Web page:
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Supreme Court rules rock band the Slants may trademark its name, striking down law banning offensive terms

Members of the band the Slants. (Anthony Pidgeon / Associated Press)
Members of the band the Slants. (Anthony Pidgeon / Associated Press)

The Supreme Court extended trademark protection on Monday to words and names that may be offensive, ruling that the 1st Amendment right to free speech allows an Asian American band to call itself the Slants.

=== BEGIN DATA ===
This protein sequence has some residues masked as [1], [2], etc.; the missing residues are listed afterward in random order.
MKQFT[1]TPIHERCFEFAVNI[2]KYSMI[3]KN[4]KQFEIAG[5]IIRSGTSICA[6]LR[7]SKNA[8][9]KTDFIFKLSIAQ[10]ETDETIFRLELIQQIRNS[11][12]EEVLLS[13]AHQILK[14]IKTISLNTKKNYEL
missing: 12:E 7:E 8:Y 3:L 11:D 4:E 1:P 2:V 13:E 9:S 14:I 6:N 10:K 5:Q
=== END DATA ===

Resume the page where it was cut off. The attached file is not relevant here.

The unanimous decision will also likely preserve the trademarked and controversial name of the Redskins, Washington’s professional football team.

In recent years, such trademarked names have come under attack as racially offensive. Since 1946, the U.S. trademark law has included a provision that barred the government from registering trademarks that may disparage people or groups.

The case of the Slants raised questions about government’s efforts to police names that may be offensive to one group or another.

Simon Tam, the leader of the Portland, Ore.-based band, said he chose the name to make fun of a word that had been used as a slur against Asians, and thereby to “drain” it of any derogatory impact, as the court put it.

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